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Dangerous vs. Postive Messaging for Girls & Women


We get too many mothers, often with young girls, coming into our offices wanting to lose that unrealistic 10-15 pounds - when their bodies are already in the healthy range already.  They eat healthy and exercise regularly, all labs are normal - yet they are plagued by wanting to be just a bit thinner.  What does that teach our girls?  

I don't know about you, but I certainly feel a Mama Bear coming out in me when I watch this clip.  Moms, Dads, Grandparents -- we must set the tone in our homes, and that tone must counter this bombardment of physical beauty being the ultimate attainment in life.  My daughter Hannah loves all things girly, and it's fun to be that with her.  So, I don't think that we need to avoid all things feminine.  And we cannot shelter our children from all of the media expsoure that is found in magines at the grocery store line or television commercials or endless weight loss commercials.  However, we can limit the amount that they are exposed to, and we can balance any negative influences out with positive messaging.  It is so important that we work hard to build healthy self-esteems in our young girls.

In addition to the advertisements, children are influenced by:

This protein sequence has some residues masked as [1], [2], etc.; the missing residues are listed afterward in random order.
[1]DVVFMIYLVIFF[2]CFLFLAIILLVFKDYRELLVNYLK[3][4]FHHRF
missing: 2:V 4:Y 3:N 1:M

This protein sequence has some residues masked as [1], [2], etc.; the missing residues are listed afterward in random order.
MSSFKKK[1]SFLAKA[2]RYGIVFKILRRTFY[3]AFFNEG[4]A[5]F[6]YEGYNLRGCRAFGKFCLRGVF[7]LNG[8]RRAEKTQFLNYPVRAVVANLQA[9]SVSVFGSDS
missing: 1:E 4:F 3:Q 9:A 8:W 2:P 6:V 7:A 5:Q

• Having mothers concerned about their own weight
  • Having mothers who are overly concerned about their daughters' weight and looks
  • Natural weight gain and other body changes during puberty
  • Peer pressure to look a certain way
  • Struggles with self-esteem

Now the good news is that there are so many things that we can do to build a healthy self-esteem.  One big way is to have a healthy self-esteem as their mothers.  Let's start with ourselves!  Other ways we can off-set negative influences are:

  • Make sure your child understands that weight gain is a normal part of development, especially during puberty.
  • Avoid negative statements about food, weight, and body size and shape.
  • Teach your children about a balanced approach to eating which excludes calling foods "good" or "bad" but instead seeing them more as "sometimes" and "always" foods.
  • Allow your child to make decisions about food, while making sure that plenty of healthy and nutritious meals and snacks are available.
  • Compliment your child on her or his efforts, talents, accomplishments, and personal values.
  • Restrict television viewing, and watch television with your child and discuss the media images you see.
  • Encourage your school to enact policies against size and sexual discrimination, harassment, teasing, and name-calling; support the elimination of public weigh-ins and fat measurements.
  • Keep the communication lines with your child open.
  • Create fun memories around food by cooking, baking and enjoying a variety of foods and flavors.

For more information on healping to build self-esteems within yourself and your daughters, visit womenshealth.gov and girlshealth.gov.  Kudos to Dove and their Campaign for Real Beauty that gets all of us to stop, think and act. Let's be the women we want our girls to be, and build into them a strong self-esteem separate from their body image.

Updated December 31, 2016

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